end kvetch

Macs, productivity, &c.

The Apps I Use (and Why)

I love software, I really do. Applications are just as fun as tangible objects, but they don’t take up space and often, they’re free. Below is an overview of the applications I use in my daily life an and explanation of why I chose them:

AdiumAdium: Adium’s a big one. I really like instant messaging (easier than talking and quicker than texting) and I use a couple different networks. Not only do most single-network clients suck, but I really don’t want to have several different applications open to do my IMing. Adium’s lovely because it allows you to use just about every network conceivable from the same window. Sure, iChat does something similar, but it doesn’t have nearly as many networks. Adium is also almost infinitely customizable, another reason it’s better than iChat (and other third-party applications like it). (Free)

ColloquyColloquy: I have a bit of a love/hate relationship with IRC. On one hand, I think it’s pretty crude, but on the other, I need it to get in touch with certain people. As those of you who’ve read the Software Sumo on the subject, I’ve used several IRC clients, but Colloquy is still my favorite. It’s simple, attractive, reasonably customizable and, of course, the price can’t be beat. (Free)

firefox1Firefox: This one may come as a surprise. I’ve long been a major advocate of Safari, mostly because of its speed and interface, but I recently went over to the dark side. The customizability of Firefox has long been a draw, but what really pushed me over the edge was a text entry bug in Safari (it wouldn’t recognize when I was in a text box and pressing the delete key would act as a page back and the spacebar would act as a page down). So far, I’ve found Firefox to be faster than I remembered (pretty comparable to Safari), although it takes a while to start up. The plug-ins and bug-free text entry more than make up for minor cosmetic issues. (Free)

pagesiWork: I’m a bit of a geek when it comes to spreadsheets and layout design. I love the layout tools in Pages (which rivals InDesign for simpler tasks) and Numbers is great for creating attractive and informative spreadsheets (which I’ll do whenever I have an excuse). Keynote is fine, but I don’t use or like it as much as the other members of the suite. iWork may actually lag behind Microsoft Office (which I also have) in terms of features, but it’s the interface that really sells it to me. Obviously, the UI is much more Mac-like and generally more attractive. The issue of compatibility can be solved with the simple export menu (or you can be passive aggressive like me and pretend you can’t give your awful coworker the file they need). Overall, iWork is a great alternative to MS Office, especially for us hardcore fanboys. ($79)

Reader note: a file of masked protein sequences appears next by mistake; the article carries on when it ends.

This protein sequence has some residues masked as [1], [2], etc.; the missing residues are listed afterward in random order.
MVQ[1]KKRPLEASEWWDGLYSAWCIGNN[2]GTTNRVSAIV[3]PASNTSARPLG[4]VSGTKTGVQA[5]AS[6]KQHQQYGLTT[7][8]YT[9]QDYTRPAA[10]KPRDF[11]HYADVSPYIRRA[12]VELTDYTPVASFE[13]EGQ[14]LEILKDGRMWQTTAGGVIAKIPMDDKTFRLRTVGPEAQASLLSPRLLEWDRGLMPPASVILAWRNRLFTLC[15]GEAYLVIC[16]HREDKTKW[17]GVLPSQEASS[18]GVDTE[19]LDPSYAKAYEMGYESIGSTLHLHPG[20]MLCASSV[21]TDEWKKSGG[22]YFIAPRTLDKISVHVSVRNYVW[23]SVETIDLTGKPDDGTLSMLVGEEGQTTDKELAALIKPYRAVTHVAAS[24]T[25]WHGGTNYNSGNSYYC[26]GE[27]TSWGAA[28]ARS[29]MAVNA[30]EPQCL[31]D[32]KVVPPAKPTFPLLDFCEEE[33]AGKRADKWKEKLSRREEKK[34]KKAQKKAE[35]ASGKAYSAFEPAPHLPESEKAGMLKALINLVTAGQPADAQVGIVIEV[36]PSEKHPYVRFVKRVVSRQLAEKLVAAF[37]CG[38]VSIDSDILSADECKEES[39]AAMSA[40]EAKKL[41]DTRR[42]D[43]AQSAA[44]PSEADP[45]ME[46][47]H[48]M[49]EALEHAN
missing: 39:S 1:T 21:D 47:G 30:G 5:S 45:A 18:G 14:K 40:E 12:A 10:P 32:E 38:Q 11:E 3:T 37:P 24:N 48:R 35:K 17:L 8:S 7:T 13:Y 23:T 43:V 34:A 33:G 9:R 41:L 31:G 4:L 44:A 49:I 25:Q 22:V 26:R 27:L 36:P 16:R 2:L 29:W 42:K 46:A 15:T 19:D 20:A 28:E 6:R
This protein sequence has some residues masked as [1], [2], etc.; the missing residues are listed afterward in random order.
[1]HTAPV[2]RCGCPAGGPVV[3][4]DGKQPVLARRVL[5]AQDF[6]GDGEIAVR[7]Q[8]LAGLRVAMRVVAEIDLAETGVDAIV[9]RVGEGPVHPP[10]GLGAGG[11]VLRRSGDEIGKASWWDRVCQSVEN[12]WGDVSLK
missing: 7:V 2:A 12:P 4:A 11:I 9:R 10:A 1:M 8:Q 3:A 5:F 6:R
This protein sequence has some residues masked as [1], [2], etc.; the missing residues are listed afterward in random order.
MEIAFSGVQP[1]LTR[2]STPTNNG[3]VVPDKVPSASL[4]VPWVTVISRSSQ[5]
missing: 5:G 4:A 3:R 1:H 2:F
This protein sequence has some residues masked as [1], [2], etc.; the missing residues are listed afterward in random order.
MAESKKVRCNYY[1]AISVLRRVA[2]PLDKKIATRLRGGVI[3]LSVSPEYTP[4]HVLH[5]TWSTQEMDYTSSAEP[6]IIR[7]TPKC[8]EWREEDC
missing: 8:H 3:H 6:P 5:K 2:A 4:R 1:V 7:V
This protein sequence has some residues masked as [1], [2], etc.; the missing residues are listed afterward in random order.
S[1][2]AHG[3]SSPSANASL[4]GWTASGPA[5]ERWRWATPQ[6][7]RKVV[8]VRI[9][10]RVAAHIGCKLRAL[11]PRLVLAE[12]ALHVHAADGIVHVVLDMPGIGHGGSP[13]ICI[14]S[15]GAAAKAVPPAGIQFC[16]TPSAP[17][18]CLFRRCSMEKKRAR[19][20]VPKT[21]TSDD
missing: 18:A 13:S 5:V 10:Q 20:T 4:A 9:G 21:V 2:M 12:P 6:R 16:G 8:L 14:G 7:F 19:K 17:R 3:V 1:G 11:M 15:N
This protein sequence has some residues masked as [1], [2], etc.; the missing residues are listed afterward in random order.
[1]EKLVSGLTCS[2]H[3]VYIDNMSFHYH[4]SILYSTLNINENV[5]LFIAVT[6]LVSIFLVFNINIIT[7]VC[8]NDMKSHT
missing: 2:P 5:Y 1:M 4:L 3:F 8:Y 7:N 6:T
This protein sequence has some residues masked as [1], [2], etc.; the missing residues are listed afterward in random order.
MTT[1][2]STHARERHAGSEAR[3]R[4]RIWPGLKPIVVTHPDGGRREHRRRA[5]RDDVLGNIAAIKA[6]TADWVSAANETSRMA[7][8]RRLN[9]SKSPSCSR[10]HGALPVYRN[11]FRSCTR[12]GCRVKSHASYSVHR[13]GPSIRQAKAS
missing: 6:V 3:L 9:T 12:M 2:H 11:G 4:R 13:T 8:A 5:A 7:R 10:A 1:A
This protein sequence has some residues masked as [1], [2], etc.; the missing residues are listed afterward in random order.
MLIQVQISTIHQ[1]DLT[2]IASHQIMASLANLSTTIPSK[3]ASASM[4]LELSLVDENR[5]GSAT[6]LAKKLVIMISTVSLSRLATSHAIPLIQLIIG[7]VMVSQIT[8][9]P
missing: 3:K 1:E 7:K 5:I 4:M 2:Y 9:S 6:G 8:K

nnwNetNewsWire: As some of you may know, I haven’t always been the biggest fan of NNW. However, a while back, they released the full version for free (and with a much improved interface). What really won me over, though, was the NewsGator synching between the desktop app and the version of NNW for my iTouch: This means that both my feed list and the items’ read/unread status are synched between my devices. Especially when considered along with the great price tag (for both the desktop and the iPhone/Touch app), this is a great “selling” point for anyone with multiple computers or devices. (Free)

pixelmatorPixelmator: Pixelmator’s tagline, “Image editing for the rest of us”, is as accurate as it is clichéd. Since most of the image editing that I do is pretty low-key, I usually prefer Pixelmator to Photoshop. Pixelmator is much quicker on its feet (I would rather not wait a couple minutes for Ps to launch just so I can delete the background on an image) and I find it to be generally more user friendly (although both GUIs make the Apple Human Interface Guidlines a little queasy) than the behemoth. Of course, Photoshop has more features, but 95% of the time, Pixelmator does just fine. ($59)

Filed under: Apple, , , , , , , , , ,

Software Sumo: Journler vs. MacJournal (Rematch)


Some people did not like the agèd nature of MacJournal during the original match. So now, considering that MacJournal has just released a new version and Journler will soon be going commercial, I figured I would do a “fairer” match-up.


I must say, kudos to Mariner for the improvements in the MacJournal interface. It is starting to look like a nice, Leopard-worthy app. However, one thing I simply do not get is the fact that some of those godawful toolbar icons from v2 are still hanging around. I mean, they have a new dock icon, I don’t think it would kill them to get some new toolbar icons as well. Those hideous, Panther-y icons are what’s really killing this interface. I’m not crazy about the fullscreen here (but I’m not really big on fullscreen writing anyway) but it is quite customizable. The option to display entries either in the sidebar or above the actual entry text (like you would see messages in Mail) is nice. The calender looks a bit odd swimming in a see of white space when one’s sidebar is extra wide but otherwise it looks a-okay. One thing I do not like is that while in three-pane view, the entry list does not have an alternating background. The entry selection buttons (on the far left of the toolbar) are a little odd because they go up and down rather than left/right. Although this makes more sense I still think it looks a little odd (however, the plastic finish on the buttons is nice).